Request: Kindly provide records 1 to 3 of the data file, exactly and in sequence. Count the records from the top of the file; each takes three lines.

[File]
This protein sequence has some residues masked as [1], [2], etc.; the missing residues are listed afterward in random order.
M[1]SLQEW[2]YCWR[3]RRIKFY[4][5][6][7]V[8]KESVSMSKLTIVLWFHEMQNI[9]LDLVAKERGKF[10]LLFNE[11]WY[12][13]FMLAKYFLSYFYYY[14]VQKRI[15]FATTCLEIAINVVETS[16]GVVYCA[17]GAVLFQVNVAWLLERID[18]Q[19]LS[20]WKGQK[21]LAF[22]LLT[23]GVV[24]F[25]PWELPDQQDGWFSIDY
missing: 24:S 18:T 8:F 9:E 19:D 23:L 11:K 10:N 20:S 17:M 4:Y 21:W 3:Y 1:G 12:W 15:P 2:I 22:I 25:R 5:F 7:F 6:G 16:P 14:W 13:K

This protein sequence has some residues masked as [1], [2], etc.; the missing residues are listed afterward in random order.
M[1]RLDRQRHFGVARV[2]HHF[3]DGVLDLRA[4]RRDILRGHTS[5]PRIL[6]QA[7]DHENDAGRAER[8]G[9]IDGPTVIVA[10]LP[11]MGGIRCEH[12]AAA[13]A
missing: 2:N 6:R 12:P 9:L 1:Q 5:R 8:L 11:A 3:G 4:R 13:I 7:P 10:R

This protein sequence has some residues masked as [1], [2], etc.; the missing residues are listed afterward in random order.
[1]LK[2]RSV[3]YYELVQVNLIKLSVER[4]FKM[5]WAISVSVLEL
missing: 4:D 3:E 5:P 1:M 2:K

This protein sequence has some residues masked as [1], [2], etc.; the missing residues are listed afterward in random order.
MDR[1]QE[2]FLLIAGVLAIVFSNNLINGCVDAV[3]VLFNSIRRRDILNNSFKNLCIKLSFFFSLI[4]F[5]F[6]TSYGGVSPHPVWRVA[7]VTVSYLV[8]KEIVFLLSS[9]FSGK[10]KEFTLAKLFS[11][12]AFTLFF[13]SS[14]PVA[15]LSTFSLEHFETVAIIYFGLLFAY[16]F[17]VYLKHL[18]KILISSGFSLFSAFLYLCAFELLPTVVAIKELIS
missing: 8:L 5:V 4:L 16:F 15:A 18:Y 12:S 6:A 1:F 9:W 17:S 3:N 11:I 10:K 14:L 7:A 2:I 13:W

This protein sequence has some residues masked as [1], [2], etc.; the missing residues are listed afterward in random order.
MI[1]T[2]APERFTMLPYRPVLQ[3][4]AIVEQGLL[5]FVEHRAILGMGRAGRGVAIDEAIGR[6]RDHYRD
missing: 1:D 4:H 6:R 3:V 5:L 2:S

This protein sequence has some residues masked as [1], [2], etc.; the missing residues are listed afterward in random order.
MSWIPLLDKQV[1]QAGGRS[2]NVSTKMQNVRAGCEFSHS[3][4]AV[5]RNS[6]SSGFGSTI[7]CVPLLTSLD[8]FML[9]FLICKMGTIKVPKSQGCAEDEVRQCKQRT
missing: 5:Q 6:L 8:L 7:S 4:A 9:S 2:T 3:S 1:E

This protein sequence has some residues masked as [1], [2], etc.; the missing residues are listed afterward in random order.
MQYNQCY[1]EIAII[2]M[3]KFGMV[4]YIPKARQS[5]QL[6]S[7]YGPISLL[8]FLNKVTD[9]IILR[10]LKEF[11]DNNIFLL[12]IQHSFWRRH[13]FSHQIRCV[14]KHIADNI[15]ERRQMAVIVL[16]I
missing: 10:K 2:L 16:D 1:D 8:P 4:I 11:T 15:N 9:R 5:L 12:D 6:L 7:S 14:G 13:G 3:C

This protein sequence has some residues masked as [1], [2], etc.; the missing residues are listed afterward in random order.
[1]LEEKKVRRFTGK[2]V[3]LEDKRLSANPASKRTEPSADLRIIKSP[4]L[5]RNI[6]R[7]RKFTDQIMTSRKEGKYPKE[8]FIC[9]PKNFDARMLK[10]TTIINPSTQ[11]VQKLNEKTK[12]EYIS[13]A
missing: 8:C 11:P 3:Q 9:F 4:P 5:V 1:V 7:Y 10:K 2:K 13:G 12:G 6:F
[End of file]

This protein sequence has some residues masked as [1], [2], etc.; the missing residues are listed afterward in random order.
M[1]SLQEW[2]YCWR[3]RRIKFY[4][5][6][7]V[8]KESVSMSKLTIVLWFHEMQNI[9]LDLVAKERGKF[10]LLFNE[11]WY[12][13]FMLAKYFLSYFYYY[14]VQKRI[15]FATTCLEIAINVVETS[16]GVVYCA[17]GAVLFQVNVAWLLERID[18]Q[19]LS[20]WKGQK[21]LAF[22]LLT[23]GVV[24]F[25]PWELPDQQDGWFSIDY
missing: 24:S 18:T 8:F 9:E 19:D 23:L 11:K 10:N 20:S 17:M 4:Y 21:W 3:Y 1:G 12:W 15:P 2:I 22:I 25:R 5:F 7:F 6:G 16:P 14:W 13:K

This protein sequence has some residues masked as [1], [2], etc.; the missing residues are listed afterward in random order.
M[1]RLDRQRHFGVARV[2]HHF[3]DGVLDLRA[4]RRDILRGHTS[5]PRIL[6]QA[7]DHENDAGRAER[8]G[9]IDGPTVIVA[10]LP[11]MGGIRCEH[12]AAA[13]A
missing: 2:N 6:R 12:P 9:L 1:Q 5:R 8:L 11:A 3:G 4:R 13:I 7:P 10:R

This protein sequence has some residues masked as [1], [2], etc.; the missing residues are listed afterward in random order.
[1]LK[2]RSV[3]YYELVQVNLIKLSVER[4]FKM[5]WAISVSVLEL
missing: 4:D 3:E 5:P 1:M 2:K